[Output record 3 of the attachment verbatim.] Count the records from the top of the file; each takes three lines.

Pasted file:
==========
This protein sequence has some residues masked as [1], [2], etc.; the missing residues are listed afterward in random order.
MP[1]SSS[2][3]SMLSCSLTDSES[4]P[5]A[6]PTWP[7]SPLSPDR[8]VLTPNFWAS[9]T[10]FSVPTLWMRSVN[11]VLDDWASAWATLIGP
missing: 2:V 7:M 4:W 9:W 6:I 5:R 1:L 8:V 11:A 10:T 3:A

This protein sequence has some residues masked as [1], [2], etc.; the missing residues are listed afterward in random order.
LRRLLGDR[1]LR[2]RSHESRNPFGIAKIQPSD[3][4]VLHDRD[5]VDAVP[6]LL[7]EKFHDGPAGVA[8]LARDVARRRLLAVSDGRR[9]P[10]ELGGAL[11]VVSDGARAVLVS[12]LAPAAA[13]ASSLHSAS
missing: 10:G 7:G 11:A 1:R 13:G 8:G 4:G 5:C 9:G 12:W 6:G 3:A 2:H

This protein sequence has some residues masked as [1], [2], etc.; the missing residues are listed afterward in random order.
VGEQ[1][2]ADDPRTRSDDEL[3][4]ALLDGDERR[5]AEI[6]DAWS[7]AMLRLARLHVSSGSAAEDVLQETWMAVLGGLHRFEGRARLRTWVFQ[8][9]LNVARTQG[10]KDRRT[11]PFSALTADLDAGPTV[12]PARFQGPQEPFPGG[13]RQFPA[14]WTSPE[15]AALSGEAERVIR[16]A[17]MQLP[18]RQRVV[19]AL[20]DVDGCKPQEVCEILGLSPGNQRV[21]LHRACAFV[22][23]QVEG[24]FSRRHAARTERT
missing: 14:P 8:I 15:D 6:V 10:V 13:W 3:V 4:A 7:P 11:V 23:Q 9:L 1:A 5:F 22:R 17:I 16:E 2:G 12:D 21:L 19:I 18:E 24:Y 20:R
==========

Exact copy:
This protein sequence has some residues masked as [1], [2], etc.; the missing residues are listed afterward in random order.
VGEQ[1][2]ADDPRTRSDDEL[3][4]ALLDGDERR[5]AEI[6]DAWS[7]AMLRLARLHVSSGSAAEDVLQETWMAVLGGLHRFEGRARLRTWVFQ[8][9]LNVARTQG[10]KDRRT[11]PFSALTADLDAGPTV[12]PARFQGPQEPFPGG[13]RQFPA[14]WTSPE[15]AALSGEAERVIR[16]A[17]MQLP[18]RQRVV[19]AL[20]DVDGCKPQEVCEILGLSPGNQRV[21]LHRACAFV[22][23]QVEG[24]FSRRHAARTERT
missing: 14:P 8:I 15:D 6:V 10:V 13:W 3:V 4:A 7:P 11:V 23:Q 9:L 1:A 5:F 22:R 17:I 16:E 2:G 12:D 21:L 19:I 18:E 24:Y 20:R